Blue Crane Profile Picture

Blue Cranes
Anthropoides paradisea

No, this isn't a cobra. The Blue Crane does give me the shivers when she puffs up in the threat display you see to the left, but this South African close cousin of the lovely Demoiselle, is not actually deadly. Still, there's something powerful about that "hood" and the steady gaze. And it works for her. Among the Zulu, only royalty were allowed to wear her feathers, and among the Xhosa, the feathers were reserved for warriors in battle.

The Blue crane (aka Stanley Crane) is the national bird of South Africa where almost all of them live (map of their range).


Blue Crane Mating

Blue Crane Pair Blue Crane Pair

Blue cranes are monogamous. Of course they are—they're cranes! During the breeding season, pairs are very territorial, but after the chicks have fledged, they return to spend the rest of the year in large sedges (the word for a group of cranes).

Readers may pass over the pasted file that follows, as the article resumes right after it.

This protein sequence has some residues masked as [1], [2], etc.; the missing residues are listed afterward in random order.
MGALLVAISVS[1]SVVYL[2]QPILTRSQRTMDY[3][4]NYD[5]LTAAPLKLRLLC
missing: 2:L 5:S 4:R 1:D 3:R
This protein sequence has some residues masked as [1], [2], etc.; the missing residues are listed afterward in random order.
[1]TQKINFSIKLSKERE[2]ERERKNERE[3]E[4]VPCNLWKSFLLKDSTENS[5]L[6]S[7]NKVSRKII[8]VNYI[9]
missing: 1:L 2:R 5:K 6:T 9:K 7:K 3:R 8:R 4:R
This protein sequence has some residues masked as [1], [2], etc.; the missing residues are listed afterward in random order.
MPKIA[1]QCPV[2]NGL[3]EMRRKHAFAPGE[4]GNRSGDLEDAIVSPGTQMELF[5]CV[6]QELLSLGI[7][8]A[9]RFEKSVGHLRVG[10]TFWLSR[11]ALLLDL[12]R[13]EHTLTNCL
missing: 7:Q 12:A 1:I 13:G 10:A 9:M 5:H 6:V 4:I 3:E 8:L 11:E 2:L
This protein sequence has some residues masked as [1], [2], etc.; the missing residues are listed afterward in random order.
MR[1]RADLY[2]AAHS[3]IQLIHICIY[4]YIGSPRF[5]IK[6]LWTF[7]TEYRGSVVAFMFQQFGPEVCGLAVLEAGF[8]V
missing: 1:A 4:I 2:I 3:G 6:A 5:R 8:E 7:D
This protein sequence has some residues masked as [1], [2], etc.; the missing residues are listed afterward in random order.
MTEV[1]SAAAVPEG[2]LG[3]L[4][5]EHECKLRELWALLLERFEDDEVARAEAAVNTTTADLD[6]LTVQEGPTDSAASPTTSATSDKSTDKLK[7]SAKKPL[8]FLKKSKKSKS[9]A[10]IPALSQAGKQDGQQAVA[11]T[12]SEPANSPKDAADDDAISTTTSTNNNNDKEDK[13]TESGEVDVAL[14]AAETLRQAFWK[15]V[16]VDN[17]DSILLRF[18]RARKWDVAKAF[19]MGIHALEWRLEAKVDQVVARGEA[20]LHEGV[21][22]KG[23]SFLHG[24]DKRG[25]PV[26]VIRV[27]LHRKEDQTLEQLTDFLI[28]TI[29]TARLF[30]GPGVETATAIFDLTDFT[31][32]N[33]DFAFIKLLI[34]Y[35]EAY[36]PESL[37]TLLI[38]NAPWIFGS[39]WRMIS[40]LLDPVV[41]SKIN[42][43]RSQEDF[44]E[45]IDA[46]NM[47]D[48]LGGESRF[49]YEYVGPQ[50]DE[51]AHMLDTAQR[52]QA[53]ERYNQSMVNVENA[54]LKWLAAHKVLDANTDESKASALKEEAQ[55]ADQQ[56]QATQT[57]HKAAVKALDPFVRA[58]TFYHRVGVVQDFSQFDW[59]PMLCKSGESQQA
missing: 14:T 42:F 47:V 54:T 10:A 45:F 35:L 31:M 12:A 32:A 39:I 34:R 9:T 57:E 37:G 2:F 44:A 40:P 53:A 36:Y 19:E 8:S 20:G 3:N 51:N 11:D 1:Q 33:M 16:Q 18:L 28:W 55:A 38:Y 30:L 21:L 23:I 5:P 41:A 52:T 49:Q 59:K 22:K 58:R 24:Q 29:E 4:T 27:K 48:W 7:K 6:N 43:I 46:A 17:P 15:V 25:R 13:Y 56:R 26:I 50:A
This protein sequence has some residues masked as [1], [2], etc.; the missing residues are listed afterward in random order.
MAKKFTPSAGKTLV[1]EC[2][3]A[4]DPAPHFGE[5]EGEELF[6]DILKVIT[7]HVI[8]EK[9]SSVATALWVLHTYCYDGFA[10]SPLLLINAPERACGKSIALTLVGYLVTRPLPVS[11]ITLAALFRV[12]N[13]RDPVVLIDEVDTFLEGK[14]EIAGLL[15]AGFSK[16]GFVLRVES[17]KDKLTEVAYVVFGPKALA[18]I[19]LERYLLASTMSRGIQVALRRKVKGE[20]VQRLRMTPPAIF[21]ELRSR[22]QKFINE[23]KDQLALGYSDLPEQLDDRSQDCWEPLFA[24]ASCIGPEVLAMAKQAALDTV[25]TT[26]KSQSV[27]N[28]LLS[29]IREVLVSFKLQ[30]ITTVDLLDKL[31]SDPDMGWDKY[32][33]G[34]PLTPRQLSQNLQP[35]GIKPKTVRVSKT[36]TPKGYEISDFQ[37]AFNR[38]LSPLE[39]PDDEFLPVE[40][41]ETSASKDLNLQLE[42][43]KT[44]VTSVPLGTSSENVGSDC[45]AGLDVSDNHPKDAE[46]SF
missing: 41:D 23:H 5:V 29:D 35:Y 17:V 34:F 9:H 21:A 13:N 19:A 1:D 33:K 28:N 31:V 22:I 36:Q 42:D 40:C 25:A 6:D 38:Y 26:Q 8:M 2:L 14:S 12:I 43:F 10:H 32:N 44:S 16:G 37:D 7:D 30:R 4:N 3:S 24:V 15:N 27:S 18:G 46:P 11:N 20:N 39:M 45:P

More Blue Crane Information

Blue Crane

  • Estimated Global Population: Approximately 25,000. Classified as "Vulnerable"
  • Threats include illegal trading, power line collisions, poisoning, and the ever present habitat loss
  • Are not as dependent on wetlands as some species of cranes, so they thrive in grasslands
  • Go through a full molting period in late summer. They are flightless during this time and tend to congregate in large flocks

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